“The Perfect Penitent” deals with the atonement. Here we see a vague outline of Lewis’ thoughts on the atonement; and what we see is not necessarily orthodox (think: The Lion, the Witch and the Wardrobe). He warns, rightly I think, that theories of the atonement are not themselves the thing you are asked to accept. But this must not let us off as we attempt to understand it and to understand it rightly. While Lewis has the basics right (“We are told that Christ was killed for us, that His death has washed out our sins, and that by dying He disabled death itself. That is the formula. That is Christianity.”) from what I can see, he gets the details wrong.
He concludes this book with “The Practical Conclusion.” Here he admits just how strange this whole thing is—how strange the Christian claims are. He draws an analogy to sex saying, “He [God] did not consult us when He invented sex: He has not consulted us either when He invented this.” As odd as the Christian claims may be, we are not asked by God to do anything less than accept them and to trust in him. This final chapter is a call for the reader to simply believe and obey. Unfortunately, while Lewis affirms “that no man can be saved expect through Christ” he leaves a door wide open, saying “we do not know that only those who know Him can be saved through Him.”
As I said, in these few pages we have seen Lewis at his brilliant best. But we have also seen how some of his beliefs were simply not biblical. I suspect we will see more of this as we continue through the book.
Next Thursday is Christmas. The Thursday after that is New Years Day. These are about the lowest-traffic days of the year for the Internet and I know not too many of us will be thinking about C.S. Lewis. So why don’t we reconvene on January 8. We’ll read the first six chapters of Book III. That’s about 35 or 40 pages in three weeks; shouldn’t be too hard!
The purpose of this program is to read these classics together. So if there is something you’d like to share about what you read, please feel free to do so. You can leave a comment or a link to your blog and we’ll make this a collaborative effort.
The fifth chapter of John presents us with a pitiful scene. It is the Sabbath day and in Jerusalem, gathered around a pool by the Sheep Gate, is a great multitude of men and women. Some of them are lying on the ground, stricken with sores. Others are paralyzed or have shriveled limbs. Still others are blind or lame. All of these people are waiting by the edge of this little pool, for they believe that every now and again an angel stirs the water and immediately afterward the first person to step into the pool receives instant healing. History does not tell us if there is some foundation to this practice or if it is mere rumor. Either way, many wretched souls wait day after day by the edge of this pool, desperate for healing.
Jesus enters the city on this day and surveys the scene before Him. Moved with compassion, he approaches a certain man—just one man in a sea of faces—a man who has been an invalid for thirty-eight long years. We do not know why he chooses this one person out of the crowd. What we do know is that Jesus asks him a simple question; an obvious question and one which is answered by the man’s mere presence. Jesus asks “Do you want to be made well?” The man, who is sick and nearly immobile, answers that of course he wanted to be made well! He would not be spending his days waiting by the edge of this pool if he were not holding out hope that he could be made well. The problem, of course, is that he is helpless, and whenever the waters stir and he has the opportunity to be healed, another person with greater mobility beats him in. He is unable to help himself; he must be bitter, depressed. While others are claiming their healing, this man lays helplessly, missing chance after chance.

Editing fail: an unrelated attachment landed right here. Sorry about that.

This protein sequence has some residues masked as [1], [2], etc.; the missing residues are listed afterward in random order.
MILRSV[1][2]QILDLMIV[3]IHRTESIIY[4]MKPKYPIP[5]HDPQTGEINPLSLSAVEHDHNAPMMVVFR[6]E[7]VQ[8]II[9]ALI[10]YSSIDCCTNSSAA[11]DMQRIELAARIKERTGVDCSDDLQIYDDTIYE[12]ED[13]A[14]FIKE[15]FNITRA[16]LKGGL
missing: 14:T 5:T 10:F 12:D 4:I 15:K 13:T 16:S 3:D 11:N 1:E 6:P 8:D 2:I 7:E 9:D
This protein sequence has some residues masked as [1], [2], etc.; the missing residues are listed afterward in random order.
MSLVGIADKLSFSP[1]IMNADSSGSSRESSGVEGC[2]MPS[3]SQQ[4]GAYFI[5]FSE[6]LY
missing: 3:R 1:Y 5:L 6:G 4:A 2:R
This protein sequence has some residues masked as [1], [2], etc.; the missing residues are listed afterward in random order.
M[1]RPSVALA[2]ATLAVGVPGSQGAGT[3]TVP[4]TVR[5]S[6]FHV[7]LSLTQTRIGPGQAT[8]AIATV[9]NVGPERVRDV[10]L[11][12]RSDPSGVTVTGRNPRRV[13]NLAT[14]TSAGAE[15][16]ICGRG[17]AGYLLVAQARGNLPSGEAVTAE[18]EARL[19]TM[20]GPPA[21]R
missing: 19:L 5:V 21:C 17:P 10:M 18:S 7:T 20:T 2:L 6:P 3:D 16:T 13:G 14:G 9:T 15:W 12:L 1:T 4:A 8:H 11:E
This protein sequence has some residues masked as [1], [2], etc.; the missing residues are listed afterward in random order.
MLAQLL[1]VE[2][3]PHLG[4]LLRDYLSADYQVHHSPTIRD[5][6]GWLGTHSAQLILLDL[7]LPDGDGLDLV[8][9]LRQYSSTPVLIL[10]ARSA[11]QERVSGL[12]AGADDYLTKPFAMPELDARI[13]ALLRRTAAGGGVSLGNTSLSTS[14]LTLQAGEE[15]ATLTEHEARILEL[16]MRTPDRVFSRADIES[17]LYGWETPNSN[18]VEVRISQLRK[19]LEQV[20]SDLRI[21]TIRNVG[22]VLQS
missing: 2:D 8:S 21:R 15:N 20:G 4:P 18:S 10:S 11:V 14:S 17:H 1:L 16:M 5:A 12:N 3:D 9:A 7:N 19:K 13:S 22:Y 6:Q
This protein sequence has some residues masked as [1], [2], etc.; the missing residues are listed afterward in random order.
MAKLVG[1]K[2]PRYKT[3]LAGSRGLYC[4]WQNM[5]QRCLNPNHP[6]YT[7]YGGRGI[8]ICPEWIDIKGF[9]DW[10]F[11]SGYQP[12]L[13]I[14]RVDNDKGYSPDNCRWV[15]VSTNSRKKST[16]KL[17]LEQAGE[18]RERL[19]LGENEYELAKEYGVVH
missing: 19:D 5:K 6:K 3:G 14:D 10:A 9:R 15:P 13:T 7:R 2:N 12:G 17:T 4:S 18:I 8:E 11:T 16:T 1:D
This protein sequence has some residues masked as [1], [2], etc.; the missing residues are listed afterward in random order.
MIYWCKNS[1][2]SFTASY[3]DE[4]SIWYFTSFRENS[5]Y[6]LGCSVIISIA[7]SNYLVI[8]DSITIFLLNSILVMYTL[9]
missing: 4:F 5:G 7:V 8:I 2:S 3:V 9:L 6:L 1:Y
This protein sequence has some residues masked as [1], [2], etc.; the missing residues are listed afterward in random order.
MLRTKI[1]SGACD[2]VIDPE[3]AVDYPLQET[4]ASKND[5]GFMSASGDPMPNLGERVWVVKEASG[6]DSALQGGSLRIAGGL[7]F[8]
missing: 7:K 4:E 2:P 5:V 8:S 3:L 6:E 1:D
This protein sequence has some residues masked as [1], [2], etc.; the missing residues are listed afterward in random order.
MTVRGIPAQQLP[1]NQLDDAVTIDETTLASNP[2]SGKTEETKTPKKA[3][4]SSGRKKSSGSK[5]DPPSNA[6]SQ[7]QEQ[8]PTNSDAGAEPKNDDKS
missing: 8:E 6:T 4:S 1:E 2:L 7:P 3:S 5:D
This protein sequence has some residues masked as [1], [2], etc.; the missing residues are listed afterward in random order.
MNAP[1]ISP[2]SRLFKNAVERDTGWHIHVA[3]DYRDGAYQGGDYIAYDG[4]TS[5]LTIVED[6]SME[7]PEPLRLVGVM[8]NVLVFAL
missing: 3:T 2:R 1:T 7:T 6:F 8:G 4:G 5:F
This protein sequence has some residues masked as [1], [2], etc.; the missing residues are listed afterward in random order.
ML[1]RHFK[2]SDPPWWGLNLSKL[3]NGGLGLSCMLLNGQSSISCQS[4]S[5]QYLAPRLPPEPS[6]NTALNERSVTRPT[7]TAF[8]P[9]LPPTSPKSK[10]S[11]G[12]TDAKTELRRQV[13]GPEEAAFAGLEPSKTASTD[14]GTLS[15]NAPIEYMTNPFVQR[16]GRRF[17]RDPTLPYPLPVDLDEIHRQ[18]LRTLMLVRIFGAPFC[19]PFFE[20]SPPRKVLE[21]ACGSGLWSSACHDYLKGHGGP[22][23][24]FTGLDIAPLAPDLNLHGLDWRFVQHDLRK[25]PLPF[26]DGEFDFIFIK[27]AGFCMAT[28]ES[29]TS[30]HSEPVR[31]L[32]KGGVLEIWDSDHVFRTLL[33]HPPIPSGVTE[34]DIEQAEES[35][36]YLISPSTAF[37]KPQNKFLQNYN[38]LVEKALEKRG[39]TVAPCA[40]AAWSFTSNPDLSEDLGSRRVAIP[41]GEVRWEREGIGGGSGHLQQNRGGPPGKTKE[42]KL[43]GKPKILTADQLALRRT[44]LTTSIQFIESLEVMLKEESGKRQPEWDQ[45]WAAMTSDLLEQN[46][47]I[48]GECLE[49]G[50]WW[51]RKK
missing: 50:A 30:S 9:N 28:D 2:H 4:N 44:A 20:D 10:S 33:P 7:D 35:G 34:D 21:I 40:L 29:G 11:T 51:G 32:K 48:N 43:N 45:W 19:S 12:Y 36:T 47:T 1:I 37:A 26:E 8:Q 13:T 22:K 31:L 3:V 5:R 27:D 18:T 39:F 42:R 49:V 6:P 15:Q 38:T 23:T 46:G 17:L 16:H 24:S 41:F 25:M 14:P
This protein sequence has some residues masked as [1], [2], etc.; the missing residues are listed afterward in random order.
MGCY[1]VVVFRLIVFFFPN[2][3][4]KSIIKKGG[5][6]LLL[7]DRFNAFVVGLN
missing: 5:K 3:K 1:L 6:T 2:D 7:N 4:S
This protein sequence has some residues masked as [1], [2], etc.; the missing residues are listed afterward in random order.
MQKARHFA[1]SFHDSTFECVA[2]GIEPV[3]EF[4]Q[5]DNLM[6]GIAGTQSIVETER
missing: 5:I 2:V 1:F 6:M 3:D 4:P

The Lord has pity on Him. To this one man he says “Rise, take up your bed and walk.” And in that very instant the man is healed. His legs, useless for thirty-eight years, are suddenly and completely strengthened and healed. He rises up, takes his bed with him and walks away. In this brief instant, Jesus performs one of the thousands of miracles designed to prove that he is the very Son of God.
Is Jesus unjust to heal this man? Is it wrong for Him to do so? Of course not! It is an act of great mercy. Jesus has pity on a poor, helpless man and takes away his infirmity. He turns to a man who has no hope and gives him exactly what he needed. He gives him a new chance at life!
Is Jesus unjust to heal only this man? Is it wrong for him to heal that one person and leave the others still waiting for their miracle? No! Jesus is able to choose the person to whom he will extend an act of such grace. No one can say it is unjust for Jesus to heal just one man. He has mercy on whom he chooses to have mercy.
There is a beautiful parallel between this story and the Father’s work in choosing some for eternal life. In the same way that Jesus was able to choose those whom he would heal, God is able to choose the ones whom he will forgive. He is not unjust to choose one and not another. All are equally helpless before him. God tells us “I will have mercy on whomever I will have mercy, and I will have compassion on whomever I will have compassion.” And for some reason his mercy extends to me—He has picked my face out of this crowd of sick, desperate people who are looking everywhere but at him and has given me new life. I thank God that his compassion extends even to a sinner like me.
I am a follower of Jesus Christ, a husband to Aileen and a father to three young children. I worship and serve as a pastor at Grace Fellowship Church in Toronto, Ontario, and am a co-founder of Cruciform Press.